Might more careful consumption give him more energy?


"Pitching doesn't make me tired," he says. "I don't run to the mound. I walk to the mound, I walk off the mound."


He is scheduled to take the mound at noon Thursday. So after fulfilling his pitch-charting obligation, he leaves in the fifth inning to get some rest. The self-proclaimed "night person," who is single and usually up past 2 a.m., passes out by 11 p.m. This time, no Tylenol PM required.




Matt Treanor caught Olsen often in 2006. Enough to know this:


"He's a free spirit," Treanor says.


Sometimes, that has cost Olsen. The pitcher has had publicized confrontations with teammates Randy Messenger and Miguel Cabrera, and with fans, giving Brewers backers the middle finger after a June 1 start.


"My job with him is to get him to focus on something to almost distract him from other things, the stupid things," Treanor says.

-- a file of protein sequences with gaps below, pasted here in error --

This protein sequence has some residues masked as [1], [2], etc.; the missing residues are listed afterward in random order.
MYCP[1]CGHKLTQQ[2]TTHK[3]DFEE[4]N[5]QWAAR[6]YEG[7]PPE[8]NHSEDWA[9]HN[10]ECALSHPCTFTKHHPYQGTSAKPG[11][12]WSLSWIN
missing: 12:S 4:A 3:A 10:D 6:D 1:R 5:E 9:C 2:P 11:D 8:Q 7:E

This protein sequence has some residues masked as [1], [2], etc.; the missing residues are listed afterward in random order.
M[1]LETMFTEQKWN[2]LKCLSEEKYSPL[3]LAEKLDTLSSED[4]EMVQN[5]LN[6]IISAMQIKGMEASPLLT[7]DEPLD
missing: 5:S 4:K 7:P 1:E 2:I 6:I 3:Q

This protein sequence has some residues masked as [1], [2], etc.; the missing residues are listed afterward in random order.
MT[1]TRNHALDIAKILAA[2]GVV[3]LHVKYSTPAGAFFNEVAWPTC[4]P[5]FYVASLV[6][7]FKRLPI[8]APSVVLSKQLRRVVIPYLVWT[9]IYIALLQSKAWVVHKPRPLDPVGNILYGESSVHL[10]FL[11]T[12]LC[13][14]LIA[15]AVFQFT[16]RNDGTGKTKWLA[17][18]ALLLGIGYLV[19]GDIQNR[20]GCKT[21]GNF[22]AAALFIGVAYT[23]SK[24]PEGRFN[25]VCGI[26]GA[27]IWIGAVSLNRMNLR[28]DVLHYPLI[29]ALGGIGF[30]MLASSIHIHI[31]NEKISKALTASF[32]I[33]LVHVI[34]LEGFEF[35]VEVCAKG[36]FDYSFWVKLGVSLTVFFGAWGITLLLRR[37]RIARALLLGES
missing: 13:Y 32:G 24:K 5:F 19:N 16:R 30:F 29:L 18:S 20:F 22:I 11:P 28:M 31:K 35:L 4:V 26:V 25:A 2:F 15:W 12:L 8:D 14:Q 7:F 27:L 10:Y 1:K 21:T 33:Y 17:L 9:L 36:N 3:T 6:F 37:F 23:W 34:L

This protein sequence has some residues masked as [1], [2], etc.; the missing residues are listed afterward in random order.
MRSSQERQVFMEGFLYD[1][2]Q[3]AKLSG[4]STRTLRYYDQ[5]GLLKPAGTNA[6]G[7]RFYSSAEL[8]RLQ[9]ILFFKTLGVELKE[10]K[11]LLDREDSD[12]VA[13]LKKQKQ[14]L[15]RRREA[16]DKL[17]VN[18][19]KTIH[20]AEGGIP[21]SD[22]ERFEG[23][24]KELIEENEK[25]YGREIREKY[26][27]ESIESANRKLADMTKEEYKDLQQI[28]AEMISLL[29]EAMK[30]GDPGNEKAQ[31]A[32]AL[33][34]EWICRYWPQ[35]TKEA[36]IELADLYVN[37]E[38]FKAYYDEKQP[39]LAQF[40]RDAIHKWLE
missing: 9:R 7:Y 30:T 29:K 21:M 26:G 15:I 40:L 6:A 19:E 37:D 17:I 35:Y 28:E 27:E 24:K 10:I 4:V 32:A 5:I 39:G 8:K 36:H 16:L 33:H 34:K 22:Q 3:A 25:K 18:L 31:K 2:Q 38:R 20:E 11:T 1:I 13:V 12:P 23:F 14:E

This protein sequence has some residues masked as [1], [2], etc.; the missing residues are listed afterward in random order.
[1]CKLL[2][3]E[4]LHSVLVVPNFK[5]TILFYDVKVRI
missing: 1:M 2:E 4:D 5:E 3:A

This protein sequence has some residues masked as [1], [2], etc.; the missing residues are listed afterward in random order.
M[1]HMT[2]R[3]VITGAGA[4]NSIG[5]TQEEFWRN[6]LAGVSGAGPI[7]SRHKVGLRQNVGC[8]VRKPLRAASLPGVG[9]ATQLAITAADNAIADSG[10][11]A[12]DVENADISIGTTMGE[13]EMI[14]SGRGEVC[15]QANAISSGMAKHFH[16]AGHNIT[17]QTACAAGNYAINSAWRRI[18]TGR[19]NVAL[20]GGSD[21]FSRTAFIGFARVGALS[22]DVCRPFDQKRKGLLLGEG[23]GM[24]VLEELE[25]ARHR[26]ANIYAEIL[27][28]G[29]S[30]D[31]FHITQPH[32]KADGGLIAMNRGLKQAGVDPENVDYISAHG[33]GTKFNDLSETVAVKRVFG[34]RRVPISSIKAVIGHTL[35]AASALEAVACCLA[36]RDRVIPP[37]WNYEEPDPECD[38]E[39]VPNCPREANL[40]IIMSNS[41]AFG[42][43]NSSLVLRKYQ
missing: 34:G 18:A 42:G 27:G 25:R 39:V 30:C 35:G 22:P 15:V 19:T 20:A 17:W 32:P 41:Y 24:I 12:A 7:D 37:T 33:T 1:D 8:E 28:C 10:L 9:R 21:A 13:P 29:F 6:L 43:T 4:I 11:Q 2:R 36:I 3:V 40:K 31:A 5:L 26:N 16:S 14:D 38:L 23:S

In Treanor's view, preparing Olsen mentally is the most important preparation of all. So Thursday, after Olsen arrives at 9:45 a.m., eats an omelette with bacon and white toast, chats briefly with Kranitz at 11 (who tells him to stay with his strengths, which is whatever is working that day), and takes pregame warmups, he gets a pep talk from Treanor on the stroll from bullpen to dugout.


"We're not going to let the umpires, cheap hits or any type of condition on the field play out to be a negative for us," Treanor tells him. "We're going to dominate on the game with you out there on the mound staying focused."